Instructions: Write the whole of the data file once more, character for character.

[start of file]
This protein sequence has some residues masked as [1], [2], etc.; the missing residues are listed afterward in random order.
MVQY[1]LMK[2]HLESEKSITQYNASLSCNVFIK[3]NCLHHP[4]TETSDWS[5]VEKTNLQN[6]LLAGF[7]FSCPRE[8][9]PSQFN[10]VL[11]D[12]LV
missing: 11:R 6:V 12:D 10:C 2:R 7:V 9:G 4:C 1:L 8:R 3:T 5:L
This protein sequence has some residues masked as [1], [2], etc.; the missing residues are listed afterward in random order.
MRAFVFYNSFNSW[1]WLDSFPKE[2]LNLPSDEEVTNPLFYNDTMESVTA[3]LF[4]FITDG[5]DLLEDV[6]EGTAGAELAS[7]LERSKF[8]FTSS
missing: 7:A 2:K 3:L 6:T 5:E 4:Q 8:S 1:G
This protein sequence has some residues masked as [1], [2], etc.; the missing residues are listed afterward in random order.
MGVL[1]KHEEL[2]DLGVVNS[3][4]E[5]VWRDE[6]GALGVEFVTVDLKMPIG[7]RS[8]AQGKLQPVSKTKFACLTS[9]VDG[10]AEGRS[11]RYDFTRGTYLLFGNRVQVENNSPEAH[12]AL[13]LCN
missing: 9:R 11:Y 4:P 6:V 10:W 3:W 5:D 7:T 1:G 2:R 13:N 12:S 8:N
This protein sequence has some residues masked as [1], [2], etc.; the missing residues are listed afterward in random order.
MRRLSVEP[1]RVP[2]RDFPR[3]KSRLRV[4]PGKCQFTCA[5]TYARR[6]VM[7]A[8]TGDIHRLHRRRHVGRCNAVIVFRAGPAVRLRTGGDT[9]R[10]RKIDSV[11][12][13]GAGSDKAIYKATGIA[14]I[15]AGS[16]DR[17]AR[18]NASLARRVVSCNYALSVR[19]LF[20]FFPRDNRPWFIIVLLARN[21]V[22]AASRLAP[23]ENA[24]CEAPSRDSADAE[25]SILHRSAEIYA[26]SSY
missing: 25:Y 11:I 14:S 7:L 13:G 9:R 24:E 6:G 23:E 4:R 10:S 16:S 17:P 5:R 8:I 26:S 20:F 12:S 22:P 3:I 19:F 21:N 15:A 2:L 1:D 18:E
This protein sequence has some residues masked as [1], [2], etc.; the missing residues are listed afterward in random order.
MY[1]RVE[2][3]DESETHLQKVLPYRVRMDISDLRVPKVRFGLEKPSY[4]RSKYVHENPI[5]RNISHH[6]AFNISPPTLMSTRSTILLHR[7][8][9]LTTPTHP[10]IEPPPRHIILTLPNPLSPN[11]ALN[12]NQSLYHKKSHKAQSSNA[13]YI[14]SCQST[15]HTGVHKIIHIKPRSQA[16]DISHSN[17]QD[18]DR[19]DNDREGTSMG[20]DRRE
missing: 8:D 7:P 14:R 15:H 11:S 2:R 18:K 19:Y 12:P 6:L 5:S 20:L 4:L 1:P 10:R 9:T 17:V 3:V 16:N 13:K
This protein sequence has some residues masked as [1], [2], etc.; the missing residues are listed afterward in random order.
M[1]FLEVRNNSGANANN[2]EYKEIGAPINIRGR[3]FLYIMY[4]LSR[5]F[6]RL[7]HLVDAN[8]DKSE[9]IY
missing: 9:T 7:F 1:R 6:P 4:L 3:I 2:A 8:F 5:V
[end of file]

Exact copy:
This protein sequence has some residues masked as [1], [2], etc.; the missing residues are listed afterward in random order.
MVQY[1]LMK[2]HLESEKSITQYNASLSCNVFIK[3]NCLHHP[4]TETSDWS[5]VEKTNLQN[6]LLAGF[7]FSCPRE[8][9]PSQFN[10]VL[11]D[12]LV
missing: 11:R 6:V 12:D 10:C 2:R 7:V 9:G 4:C 1:L 8:R 3:T 5:L
This protein sequence has some residues masked as [1], [2], etc.; the missing residues are listed afterward in random order.
MRAFVFYNSFNSW[1]WLDSFPKE[2]LNLPSDEEVTNPLFYNDTMESVTA[3]LF[4]FITDG[5]DLLEDV[6]EGTAGAELAS[7]LERSKF[8]FTSS
missing: 7:A 2:K 3:L 6:T 5:E 4:Q 8:S 1:G
This protein sequence has some residues masked as [1], [2], etc.; the missing residues are listed afterward in random order.
MGVL[1]KHEEL[2]DLGVVNS[3][4]E[5]VWRDE[6]GALGVEFVTVDLKMPIG[7]RS[8]AQGKLQPVSKTKFACLTS[9]VDG[10]AEGRS[11]RYDFTRGTYLLFGNRVQVENNSPEAH[12]AL[13]LCN
missing: 9:R 11:Y 4:P 6:V 10:W 3:W 5:D 7:T 1:G 2:R 13:N 12:S 8:N
This protein sequence has some residues masked as [1], [2], etc.; the missing residues are listed afterward in random order.
MRRLSVEP[1]RVP[2]RDFPR[3]KSRLRV[4]PGKCQFTCA[5]TYARR[6]VM[7]A[8]TGDIHRLHRRRHVGRCNAVIVFRAGPAVRLRTGGDT[9]R[10]RKIDSV[11][12][13]GAGSDKAIYKATGIA[14]I[15]AGS[16]DR[17]AR[18]NASLARRVVSCNYALSVR[19]LF[20]FFPRDNRPWFIIVLLARN[21]V[22]AASRLAP[23]ENA[24]CEAPSRDSADAE[25]SILHRSAEIYA[26]SSY
missing: 25:Y 11:I 14:S 7:L 13:G 9:R 24:E 6:G 23:E 4:R 10:S 16:S 17:P 5:R 8:I 26:S 20:F 12:S 22:P 3:I 19:F 21:N 15:A 2:L 1:D 18:E
This protein sequence has some residues masked as [1], [2], etc.; the missing residues are listed afterward in random order.
MY[1]RVE[2][3]DESETHLQKVLPYRVRMDISDLRVPKVRFGLEKPSY[4]RSKYVHENPI[5]RNISHH[6]AFNISPPTLMSTRSTILLHR[7][8][9]LTTPTHP[10]IEPPPRHIILTLPNPLSPN[11]ALN[12]NQSLYHKKSHKAQSSNA[13]YI[14]SCQST[15]HTGVHKIIHIKPRSQA[16]DISHSN[17]QD[18]DR[19]DNDREGTSMG[20]DRRE
missing: 8:D 7:P 14:R 15:H 11:S 2:R 18:K 19:Y 12:P 6:L 5:S 20:L 4:L 1:P 10:R 9:T 17:V 3:V 16:N 13:K
This protein sequence has some residues masked as [1], [2], etc.; the missing residues are listed afterward in random order.
M[1]FLEVRNNSGANANN[2]EYKEIGAPINIRGR[3]FLYIMY[4]LSR[5]F[6]RL[7]HLVDAN[8]DKSE[9]IY
missing: 9:T 7:F 1:R 6:P 4:L 3:I 2:A 8:F 5:V